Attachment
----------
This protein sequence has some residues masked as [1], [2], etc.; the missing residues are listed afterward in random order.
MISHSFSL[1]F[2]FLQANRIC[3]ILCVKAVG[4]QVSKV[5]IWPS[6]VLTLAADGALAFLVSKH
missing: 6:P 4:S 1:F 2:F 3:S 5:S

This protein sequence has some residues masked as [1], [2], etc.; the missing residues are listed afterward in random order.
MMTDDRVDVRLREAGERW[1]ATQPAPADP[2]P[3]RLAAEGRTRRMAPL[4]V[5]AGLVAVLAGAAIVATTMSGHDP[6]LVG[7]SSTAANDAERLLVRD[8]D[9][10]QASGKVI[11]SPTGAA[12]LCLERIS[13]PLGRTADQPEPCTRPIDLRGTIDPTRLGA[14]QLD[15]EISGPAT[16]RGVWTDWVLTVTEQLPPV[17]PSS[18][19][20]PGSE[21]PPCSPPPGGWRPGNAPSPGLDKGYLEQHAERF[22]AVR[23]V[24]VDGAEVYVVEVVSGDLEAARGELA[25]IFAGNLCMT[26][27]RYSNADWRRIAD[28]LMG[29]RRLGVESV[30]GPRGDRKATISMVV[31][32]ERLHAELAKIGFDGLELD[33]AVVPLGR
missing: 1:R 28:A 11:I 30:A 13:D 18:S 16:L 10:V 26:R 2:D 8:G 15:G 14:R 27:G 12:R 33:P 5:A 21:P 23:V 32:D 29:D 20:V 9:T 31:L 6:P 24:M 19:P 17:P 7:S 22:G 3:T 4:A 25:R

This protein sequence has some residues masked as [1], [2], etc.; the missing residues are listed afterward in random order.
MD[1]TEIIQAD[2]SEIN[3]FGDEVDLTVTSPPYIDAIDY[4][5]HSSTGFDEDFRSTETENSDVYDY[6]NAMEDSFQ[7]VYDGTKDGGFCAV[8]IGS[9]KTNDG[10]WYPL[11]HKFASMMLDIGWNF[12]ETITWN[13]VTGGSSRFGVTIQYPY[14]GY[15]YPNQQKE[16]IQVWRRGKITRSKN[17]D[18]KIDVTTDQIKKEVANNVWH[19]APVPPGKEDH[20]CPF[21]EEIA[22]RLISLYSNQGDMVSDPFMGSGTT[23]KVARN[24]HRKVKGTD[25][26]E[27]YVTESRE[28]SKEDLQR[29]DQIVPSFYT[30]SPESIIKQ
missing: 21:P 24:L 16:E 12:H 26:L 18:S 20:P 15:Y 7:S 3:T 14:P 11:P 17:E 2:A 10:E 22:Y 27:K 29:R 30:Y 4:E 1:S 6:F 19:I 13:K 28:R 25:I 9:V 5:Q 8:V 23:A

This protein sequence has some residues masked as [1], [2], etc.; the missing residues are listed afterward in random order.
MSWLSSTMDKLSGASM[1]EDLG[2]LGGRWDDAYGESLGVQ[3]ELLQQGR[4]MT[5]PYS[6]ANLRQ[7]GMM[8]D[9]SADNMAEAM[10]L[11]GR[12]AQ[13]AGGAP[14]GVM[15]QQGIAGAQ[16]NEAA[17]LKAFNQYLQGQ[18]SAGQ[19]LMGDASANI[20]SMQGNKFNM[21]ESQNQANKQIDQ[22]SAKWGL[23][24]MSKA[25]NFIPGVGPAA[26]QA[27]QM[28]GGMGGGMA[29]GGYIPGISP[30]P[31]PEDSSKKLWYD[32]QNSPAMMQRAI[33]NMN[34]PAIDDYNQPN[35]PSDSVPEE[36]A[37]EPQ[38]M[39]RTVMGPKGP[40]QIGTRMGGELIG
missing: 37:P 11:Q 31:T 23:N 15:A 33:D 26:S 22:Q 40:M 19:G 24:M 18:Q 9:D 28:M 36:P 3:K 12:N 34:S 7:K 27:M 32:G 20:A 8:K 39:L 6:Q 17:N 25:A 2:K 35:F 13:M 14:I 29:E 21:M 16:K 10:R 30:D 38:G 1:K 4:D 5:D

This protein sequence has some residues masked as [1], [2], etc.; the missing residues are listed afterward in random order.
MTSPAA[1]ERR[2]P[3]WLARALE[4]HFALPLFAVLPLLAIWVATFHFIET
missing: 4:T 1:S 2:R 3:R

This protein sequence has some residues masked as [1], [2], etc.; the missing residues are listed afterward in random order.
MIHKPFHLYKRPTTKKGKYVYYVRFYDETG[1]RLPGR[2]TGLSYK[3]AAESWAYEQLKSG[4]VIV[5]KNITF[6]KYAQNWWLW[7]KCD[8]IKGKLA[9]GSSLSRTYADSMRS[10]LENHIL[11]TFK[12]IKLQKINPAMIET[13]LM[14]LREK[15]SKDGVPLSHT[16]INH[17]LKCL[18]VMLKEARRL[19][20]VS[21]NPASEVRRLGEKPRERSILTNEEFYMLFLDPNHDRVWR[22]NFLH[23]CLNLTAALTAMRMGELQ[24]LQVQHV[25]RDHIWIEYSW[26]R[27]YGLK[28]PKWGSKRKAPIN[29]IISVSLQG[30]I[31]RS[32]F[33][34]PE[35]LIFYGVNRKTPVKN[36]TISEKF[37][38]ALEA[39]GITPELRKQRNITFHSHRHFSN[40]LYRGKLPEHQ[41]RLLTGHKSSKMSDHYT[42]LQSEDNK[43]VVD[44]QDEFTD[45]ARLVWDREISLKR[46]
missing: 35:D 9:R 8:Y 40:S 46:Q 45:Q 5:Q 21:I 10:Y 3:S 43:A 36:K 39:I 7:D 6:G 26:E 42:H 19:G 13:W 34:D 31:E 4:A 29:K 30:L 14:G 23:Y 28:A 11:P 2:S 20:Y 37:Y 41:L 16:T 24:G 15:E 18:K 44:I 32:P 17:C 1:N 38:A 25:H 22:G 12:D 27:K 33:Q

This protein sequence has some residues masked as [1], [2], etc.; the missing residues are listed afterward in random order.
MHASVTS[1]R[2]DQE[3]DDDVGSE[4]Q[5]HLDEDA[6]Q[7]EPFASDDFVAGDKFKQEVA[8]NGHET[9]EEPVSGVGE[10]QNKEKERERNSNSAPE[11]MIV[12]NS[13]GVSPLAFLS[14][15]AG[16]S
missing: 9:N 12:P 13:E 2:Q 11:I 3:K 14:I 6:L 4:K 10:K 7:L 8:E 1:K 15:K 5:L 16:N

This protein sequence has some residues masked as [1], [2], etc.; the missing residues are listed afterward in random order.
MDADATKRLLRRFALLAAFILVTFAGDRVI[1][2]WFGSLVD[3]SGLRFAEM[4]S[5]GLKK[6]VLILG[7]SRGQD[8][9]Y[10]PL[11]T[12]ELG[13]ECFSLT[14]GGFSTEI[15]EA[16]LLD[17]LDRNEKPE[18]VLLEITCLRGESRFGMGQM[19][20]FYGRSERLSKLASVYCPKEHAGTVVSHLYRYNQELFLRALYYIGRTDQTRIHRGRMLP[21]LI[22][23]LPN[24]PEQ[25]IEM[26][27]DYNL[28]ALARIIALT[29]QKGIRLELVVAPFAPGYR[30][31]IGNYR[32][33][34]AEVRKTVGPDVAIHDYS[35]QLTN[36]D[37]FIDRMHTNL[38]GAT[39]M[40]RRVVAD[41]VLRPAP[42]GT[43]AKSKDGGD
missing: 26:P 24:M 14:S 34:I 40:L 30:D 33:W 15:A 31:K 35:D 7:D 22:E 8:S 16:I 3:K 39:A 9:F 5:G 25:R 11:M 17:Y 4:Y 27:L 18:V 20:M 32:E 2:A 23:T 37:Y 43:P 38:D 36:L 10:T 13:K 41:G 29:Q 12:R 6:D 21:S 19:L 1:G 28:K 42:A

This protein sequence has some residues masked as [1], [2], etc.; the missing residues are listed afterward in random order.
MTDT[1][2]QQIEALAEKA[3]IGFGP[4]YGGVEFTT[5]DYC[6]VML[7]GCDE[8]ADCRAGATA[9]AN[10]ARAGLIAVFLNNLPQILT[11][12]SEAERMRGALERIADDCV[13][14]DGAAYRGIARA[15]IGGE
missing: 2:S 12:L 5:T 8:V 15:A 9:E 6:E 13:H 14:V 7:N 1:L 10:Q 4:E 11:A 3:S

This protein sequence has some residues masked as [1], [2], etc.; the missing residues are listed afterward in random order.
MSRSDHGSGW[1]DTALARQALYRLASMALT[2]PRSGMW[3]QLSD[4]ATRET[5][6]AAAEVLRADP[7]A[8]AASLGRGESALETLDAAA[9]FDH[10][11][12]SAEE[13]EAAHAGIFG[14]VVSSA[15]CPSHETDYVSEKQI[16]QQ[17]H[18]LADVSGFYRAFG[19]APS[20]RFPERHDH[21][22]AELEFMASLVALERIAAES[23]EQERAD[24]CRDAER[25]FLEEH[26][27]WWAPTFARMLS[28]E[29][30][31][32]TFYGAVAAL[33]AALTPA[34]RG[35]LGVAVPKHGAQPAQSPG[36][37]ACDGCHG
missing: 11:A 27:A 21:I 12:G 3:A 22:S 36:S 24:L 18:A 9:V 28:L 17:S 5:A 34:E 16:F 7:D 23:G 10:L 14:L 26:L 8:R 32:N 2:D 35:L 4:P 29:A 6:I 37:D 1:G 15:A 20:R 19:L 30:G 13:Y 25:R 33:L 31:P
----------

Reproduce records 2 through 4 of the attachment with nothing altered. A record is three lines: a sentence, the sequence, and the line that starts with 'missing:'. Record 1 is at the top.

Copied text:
This protein sequence has some residues masked as [1], [2], etc.; the missing residues are listed afterward in random order.
MMTDDRVDVRLREAGERW[1]ATQPAPADP[2]P[3]RLAAEGRTRRMAPL[4]V[5]AGLVAVLAGAAIVATTMSGHDP[6]LVG[7]SSTAANDAERLLVRD[8]D[9][10]QASGKVI[11]SPTGAA[12]LCLERIS[13]PLGRTADQPEPCTRPIDLRGTIDPTRLGA[14]QLD[15]EISGPAT[16]RGVWTDWVLTVTEQLPPV[17]PSS[18][19][20]PGSE[21]PPCSPPPGGWRPGNAPSPGLDKGYLEQHAERF[22]AVR[23]V[24]VDGAEVYVVEVVSGDLEAARGELA[25]IFAGNLCMT[26][27]RYSNADWRRIAD[28]LMG[29]RRLGVESV[30]GPRGDRKATISMVV[31][32]ERLHAELAKIGFDGLELD[33]AVVPLGR
missing: 1:R 28:A 11:I 30:A 13:D 18:S 16:L 10:V 26:R 2:D 8:G 15:G 14:R 27:G 12:R 33:P 5:A 21:P 23:V 32:D 29:D 20:V 9:T 31:L 6:P 24:M 19:P 17:P 7:S 22:G 3:T 4:A 25:R

This protein sequence has some residues masked as [1], [2], etc.; the missing residues are listed afterward in random order.
MD[1]TEIIQAD[2]SEIN[3]FGDEVDLTVTSPPYIDAIDY[4][5]HSSTGFDEDFRSTETENSDVYDY[6]NAMEDSFQ[7]VYDGTKDGGFCAV[8]IGS[9]KTNDG[10]WYPL[11]HKFASMMLDIGWNF[12]ETITWN[13]VTGGSSRFGVTIQYPY[14]GY[15]YPNQQKE[16]IQVWRRGKITRSKN[17]D[18]KIDVTTDQIKKEVANNVWH[19]APVPPGKEDH[20]CPF[21]EEIA[22]RLISLYSNQGDMVSDPFMGSGTT[23]KVARN[24]HRKVKGTD[25][26]E[27]YVTESRE[28]SKEDLQR[29]DQIVPSFYT[30]SPESIIKQ
missing: 21:P 24:L 16:E 12:H 26:L 18:S 20:P 15:Y 7:S 3:T 14:P 11:P 17:E 2:A 10:E 22:Y 27:K 29:R 30:Y 4:E 1:S 6:F 19:I 13:K 28:R 25:I 9:V 5:Q 8:V 23:A

This protein sequence has some residues masked as [1], [2], etc.; the missing residues are listed afterward in random order.
MSWLSSTMDKLSGASM[1]EDLG[2]LGGRWDDAYGESLGVQ[3]ELLQQGR[4]MT[5]PYS[6]ANLRQ[7]GMM[8]D[9]SADNMAEAM[10]L[11]GR[12]AQ[13]AGGAP[14]GVM[15]QQGIAGAQ[16]NEAA[17]LKAFNQYLQGQ[18]SAGQ[19]LMGDASANI[20]SMQGNKFNM[21]ESQNQANKQIDQ[22]SAKWGL[23][24]MSKA[25]NFIPGVGPAA[26]QA[27]QM[28]GGMGGGMA[29]GGYIPGISP[30]P[31]PEDSSKKLWYD[32]QNSPAMMQRAI[33]NMN[34]PAIDDYNQPN[35]PSDSVPEE[36]A[37]EPQ[38]M[39]RTVMGPKGP[40]QIGTRMGGELIG
missing: 37:P 11:Q 31:T 23:N 15:A 33:D 26:S 22:Q 40:M 19:G 24:M 18:Q 9:D 28:M 36:P 3:K 12:N 34:S 7:K 27:M 32:G 20:A 8:K 39:L 6:Q 17:N 25:A 2:K 35:F 13:M 14:I 29:E 21:M 16:K 10:R 30:D 38:G 1:K 4:D 5:D